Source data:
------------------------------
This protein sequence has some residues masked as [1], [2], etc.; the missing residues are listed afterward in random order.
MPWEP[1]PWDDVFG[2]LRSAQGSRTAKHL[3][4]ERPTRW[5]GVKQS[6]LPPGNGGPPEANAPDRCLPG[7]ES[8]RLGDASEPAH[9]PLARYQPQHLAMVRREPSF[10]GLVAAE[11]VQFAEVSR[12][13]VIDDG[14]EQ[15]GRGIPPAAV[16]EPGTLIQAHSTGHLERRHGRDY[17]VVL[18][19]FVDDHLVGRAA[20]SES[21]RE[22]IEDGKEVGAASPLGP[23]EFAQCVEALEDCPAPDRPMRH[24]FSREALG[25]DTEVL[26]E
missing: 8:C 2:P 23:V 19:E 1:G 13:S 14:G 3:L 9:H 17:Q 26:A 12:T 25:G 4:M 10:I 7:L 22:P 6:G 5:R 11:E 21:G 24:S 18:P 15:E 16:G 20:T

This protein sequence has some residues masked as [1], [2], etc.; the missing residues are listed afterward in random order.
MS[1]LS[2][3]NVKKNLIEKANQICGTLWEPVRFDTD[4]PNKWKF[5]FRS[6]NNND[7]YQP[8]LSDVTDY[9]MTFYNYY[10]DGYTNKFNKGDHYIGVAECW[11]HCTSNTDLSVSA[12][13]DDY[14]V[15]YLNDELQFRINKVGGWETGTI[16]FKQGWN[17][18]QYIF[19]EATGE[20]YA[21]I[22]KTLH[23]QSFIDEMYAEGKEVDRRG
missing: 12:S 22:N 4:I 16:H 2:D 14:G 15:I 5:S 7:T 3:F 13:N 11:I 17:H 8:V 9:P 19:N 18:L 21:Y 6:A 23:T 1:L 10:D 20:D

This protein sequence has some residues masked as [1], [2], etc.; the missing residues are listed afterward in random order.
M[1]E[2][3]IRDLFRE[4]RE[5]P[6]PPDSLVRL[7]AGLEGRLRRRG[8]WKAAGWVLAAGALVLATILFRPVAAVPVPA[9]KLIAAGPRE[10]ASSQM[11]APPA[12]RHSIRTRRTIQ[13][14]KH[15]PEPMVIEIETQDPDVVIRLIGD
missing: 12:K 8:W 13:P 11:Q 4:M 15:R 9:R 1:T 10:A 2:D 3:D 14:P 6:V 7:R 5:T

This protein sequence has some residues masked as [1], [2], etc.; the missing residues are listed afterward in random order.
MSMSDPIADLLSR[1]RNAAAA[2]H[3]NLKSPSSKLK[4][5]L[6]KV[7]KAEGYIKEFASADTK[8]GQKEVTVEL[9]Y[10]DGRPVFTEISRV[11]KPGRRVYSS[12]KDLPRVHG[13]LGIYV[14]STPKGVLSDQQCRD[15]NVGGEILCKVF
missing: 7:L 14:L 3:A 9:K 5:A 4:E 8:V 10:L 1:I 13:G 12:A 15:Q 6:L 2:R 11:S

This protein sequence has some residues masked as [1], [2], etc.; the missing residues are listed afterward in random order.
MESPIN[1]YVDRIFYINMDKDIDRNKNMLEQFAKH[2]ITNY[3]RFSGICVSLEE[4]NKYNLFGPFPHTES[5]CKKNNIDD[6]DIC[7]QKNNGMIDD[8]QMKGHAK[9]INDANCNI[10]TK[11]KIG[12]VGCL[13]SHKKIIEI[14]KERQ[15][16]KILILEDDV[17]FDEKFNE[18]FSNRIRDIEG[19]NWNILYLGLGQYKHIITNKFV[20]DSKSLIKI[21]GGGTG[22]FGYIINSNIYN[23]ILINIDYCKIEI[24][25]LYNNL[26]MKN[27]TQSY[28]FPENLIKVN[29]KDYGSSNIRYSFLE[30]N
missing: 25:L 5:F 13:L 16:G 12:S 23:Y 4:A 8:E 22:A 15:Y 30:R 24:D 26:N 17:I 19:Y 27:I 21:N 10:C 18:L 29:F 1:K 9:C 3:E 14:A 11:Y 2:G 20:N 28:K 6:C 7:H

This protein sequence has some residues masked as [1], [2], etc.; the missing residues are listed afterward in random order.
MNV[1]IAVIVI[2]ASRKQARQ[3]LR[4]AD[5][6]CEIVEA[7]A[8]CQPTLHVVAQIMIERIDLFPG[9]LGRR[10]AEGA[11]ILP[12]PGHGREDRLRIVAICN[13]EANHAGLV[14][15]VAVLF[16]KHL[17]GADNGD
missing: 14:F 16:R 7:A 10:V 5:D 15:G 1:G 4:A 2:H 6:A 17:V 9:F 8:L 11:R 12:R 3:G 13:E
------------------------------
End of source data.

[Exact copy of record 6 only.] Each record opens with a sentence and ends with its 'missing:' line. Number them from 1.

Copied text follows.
This protein sequence has some residues masked as [1], [2], etc.; the missing residues are listed afterward in random order.
MNV[1]IAVIVI[2]ASRKQARQ[3]LR[4]AD[5][6]CEIVEA[7]A[8]CQPTLHVVAQIMIERIDLFPG[9]LGRR[10]AEGA[11]ILP[12]PGHGREDRLRIVAICN[13]EANHAGLV[14][15]VAVLF[16]KHL[17]GADNGD
missing: 14:F 16:R 7:A 10:V 5:D 15:G 1:G 4:A 2:H 6:A 17:V 9:F 8:L 11:R 12:R 3:G 13:E